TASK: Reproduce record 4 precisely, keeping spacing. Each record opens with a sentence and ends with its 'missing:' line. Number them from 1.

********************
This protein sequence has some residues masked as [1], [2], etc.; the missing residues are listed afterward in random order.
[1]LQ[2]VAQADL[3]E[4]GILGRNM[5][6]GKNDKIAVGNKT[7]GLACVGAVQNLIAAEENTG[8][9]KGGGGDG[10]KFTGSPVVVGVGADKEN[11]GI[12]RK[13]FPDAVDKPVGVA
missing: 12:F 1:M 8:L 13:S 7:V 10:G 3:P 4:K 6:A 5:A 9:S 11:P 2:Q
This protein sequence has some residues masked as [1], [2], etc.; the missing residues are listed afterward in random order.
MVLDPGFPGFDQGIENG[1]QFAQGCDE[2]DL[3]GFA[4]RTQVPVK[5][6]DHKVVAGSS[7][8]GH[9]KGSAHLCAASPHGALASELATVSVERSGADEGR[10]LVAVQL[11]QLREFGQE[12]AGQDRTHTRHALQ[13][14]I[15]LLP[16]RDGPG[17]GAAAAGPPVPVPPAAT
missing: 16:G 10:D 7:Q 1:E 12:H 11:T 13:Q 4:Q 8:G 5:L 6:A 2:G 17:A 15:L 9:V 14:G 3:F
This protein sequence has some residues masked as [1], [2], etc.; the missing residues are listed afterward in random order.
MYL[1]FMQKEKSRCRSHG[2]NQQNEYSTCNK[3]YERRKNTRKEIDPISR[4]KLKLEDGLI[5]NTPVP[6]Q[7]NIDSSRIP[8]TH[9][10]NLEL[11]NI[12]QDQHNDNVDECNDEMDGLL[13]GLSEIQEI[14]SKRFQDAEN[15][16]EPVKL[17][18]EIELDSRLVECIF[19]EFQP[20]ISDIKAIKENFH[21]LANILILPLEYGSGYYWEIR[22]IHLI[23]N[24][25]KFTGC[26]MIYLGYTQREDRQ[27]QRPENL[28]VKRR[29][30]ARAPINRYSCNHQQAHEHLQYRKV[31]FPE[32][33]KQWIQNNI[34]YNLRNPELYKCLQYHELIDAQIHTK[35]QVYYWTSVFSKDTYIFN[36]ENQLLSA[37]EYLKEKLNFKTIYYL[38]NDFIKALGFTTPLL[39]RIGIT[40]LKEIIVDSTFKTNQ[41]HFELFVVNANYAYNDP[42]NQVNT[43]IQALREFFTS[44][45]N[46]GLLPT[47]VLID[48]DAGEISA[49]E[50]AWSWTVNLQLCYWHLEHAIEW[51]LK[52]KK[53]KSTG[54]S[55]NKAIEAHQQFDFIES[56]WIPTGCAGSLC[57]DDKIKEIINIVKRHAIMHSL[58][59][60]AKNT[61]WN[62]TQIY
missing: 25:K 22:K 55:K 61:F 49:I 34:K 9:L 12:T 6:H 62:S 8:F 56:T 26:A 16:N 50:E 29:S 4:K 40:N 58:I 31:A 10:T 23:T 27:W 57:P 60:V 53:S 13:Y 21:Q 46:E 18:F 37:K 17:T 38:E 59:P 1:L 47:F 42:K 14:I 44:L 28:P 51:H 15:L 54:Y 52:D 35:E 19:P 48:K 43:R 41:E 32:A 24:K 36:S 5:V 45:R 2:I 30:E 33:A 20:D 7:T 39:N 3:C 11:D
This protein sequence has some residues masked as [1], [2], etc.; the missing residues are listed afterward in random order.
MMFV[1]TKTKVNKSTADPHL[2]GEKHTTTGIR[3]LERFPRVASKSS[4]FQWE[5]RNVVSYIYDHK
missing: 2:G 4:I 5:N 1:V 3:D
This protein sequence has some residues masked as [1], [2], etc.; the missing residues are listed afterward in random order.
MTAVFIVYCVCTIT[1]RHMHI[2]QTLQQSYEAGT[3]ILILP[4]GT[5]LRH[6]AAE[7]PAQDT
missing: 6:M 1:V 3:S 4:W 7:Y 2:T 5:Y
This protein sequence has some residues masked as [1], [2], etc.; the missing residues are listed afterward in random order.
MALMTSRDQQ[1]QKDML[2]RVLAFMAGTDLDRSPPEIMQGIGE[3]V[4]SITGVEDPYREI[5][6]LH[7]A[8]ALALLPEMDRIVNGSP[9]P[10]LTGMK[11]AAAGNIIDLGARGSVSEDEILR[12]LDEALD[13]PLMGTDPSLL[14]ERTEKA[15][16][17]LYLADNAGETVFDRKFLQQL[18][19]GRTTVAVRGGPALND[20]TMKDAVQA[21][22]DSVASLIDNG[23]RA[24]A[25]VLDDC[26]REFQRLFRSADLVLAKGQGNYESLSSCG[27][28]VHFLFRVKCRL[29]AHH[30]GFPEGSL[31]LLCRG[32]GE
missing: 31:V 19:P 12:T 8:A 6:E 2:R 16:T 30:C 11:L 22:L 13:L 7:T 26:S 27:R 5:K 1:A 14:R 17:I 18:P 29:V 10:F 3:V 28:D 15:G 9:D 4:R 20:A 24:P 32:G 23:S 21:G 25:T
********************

This protein sequence has some residues masked as [1], [2], etc.; the missing residues are listed afterward in random order.
MMFV[1]TKTKVNKSTADPHL[2]GEKHTTTGIR[3]LERFPRVASKSS[4]FQWE[5]RNVVSYIYDHK
missing: 2:G 4:I 5:N 1:V 3:D